Right in front of us are those homeless people, sitting on various benches. When it becomes clear that the event volunteers are not going to make much of a dent in the food, I get up from the table, fix a couple of plates of salad and bread, and take them to a couple of the homeless people. I ask them if they’d like to share our lunch. They say yes, and thank me, and take the plates. I return for two more plates, and then two more. At this point one of the event organizers notices what I’m doing, and she confronts me and tells me I must stop. I ask her why. She says that we don’t have a food handlers’ license. I ask her what the difference is between serving a volunteer and serving someone sitting ten feet away. She doesn’t answer me, but instead says that we can’t have people begging for free food at our tent. I point out that none of the homeless people have asked for a thing from us. In fact, we have been approached by any number of people at this point wanting free food, but not one homeless person has done so. The people wanting free food are just passersby and people attending the event who see the food and assume it’s for them. I don’t have a problem telling those people “no”, and I point this out to the event organizer. I tell her that I’m offering lunch to a small handful of people who don’t as a rule get regular meals or healthy food and that I’m hurting no one by doing so. She insists that I stop.
At this point I’ve already served all of the homeless people in the plaza except one woman, so I drop the argument — despite the fact that I’m seething by now — and instead get my wallet out of my purse, approach the woman, and ask her if I can take her to a nearby deli and buy her lunch. The woman says “No, thank you.” She’s an older woman — I’d guess her age at somewhere between 65 and 70 — and she has very few teeth, and her English is limited. She tells me that she’s been homeless for three weeks and, somehow through words and gestures, communicates to me that her digestion is impaired. I think. I repeat my offer, saying that maybe we can find something at the deli that will agree with her, but again she says “No, thank you.”
I return to my table at the tent. There are still six or seven trays of untouched food sitting there. I can’t even look at them. Eventually, a couple of the volunteers come and take the trays away. They tell me that they’re taking them to a shelter or mission or something nearby. Whatever, I think to myself.
I watch those homeless people for the rest of the afternoon, during lulls at my table. This plaza is filled with people of every imaginable color and nationality — locals, tourists, teenagers in Goth drag, an older Indian couple — red dots on foreheads, her in full sari regalia — who sit on a bench near me for several hours, alternately watching people and dozing, never saying a single word to each other. Lots of kids, brought by their parents for this ‘family-friendly’ community event. The plaza is a riot of movement and noise, except for these homeless people, who sit quietly and almost without moving for the most part. They don’t make eye contact with anyone — except the small group of women, who have banded together during the course of the day, and who talk to each other — and no one attempts to make eye contact with them. They might as well be invisible, or ghosts.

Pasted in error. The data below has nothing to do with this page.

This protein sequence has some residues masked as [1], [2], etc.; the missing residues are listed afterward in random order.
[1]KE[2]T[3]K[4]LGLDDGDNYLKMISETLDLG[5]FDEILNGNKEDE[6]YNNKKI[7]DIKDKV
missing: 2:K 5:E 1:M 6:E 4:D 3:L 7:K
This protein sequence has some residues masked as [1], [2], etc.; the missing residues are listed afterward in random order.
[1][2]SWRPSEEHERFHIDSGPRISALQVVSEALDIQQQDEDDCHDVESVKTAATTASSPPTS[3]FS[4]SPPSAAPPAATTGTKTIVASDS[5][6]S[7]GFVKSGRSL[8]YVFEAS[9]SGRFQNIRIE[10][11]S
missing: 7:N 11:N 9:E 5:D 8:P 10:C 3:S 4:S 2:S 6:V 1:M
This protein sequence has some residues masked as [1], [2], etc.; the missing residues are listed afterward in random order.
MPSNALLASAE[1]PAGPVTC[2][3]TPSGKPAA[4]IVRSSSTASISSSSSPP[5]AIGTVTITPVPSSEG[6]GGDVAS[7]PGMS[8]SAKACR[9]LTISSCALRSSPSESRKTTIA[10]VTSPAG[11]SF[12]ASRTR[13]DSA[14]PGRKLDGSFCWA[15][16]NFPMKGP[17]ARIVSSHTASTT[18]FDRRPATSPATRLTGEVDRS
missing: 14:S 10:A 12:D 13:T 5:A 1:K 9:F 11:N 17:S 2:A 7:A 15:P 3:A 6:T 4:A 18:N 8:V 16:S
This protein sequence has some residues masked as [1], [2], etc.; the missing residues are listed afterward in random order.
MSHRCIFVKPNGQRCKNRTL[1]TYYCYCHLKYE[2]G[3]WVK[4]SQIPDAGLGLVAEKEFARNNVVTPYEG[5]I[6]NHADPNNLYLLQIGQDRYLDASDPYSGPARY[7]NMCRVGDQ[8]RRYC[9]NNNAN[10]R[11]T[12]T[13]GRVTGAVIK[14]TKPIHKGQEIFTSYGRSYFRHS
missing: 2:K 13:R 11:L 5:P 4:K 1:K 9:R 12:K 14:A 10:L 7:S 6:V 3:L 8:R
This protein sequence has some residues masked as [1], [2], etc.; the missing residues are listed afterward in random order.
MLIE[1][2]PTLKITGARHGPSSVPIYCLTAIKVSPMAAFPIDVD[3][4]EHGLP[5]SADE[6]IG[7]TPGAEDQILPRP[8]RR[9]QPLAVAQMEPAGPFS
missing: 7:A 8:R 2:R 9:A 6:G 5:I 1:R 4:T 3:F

I wonder whether this is the way they want it to be, given their situation. I wonder if they prefer to be ignored, to remain unseen in their [what society sees as] shameful condition, or if they want to be seen and to be acknowledged. I try to put myself in their shoes, and I finally conclude that I’d want to be invisible. But that’s just me. I can’t possibly know how they feel, or what they want.
What I do know is that, of everyone there today, it is these few people who the cops and the event organizers treat as, well, threatening and dangerous. And it is these few people who are the most harmless, and the most vulnerable, of everyone there.
On the way back to collect my car and go home at the end of the day, I take a shortcut through a department store, and once inside detour to the ladies’ room for a pee. On my way in, there’s a woman who can only be described as a little old lady, sitting in the lounge and tying a sunhat onto her head. She looks cheerful and sweet, I think to myself. On my way out, I discover that first impressions can be misleading. She’s still there, but this time she’s sitting in front of the pay phone that’s located near the entrance to the ladies room. She catches my eye and immediately launches into an angry diatribe about how it’s impossible to hear anything on the phone when there are noisy girls — she refers to them as “little brats” — running in and out of the restroom. It’s not just their fault for being noisy, either. It’s the store’s fault for putting the pay phone at the entrance to the restrooms. I apologize to her for having been inconvenienced and make a hasty exit before I get to find out how it’s my fault, too.
The take for the day in donations to my organization was about $1,800.
I guess there’s a reason I don’t get out so much, these days.
Crossposted at Daily Kos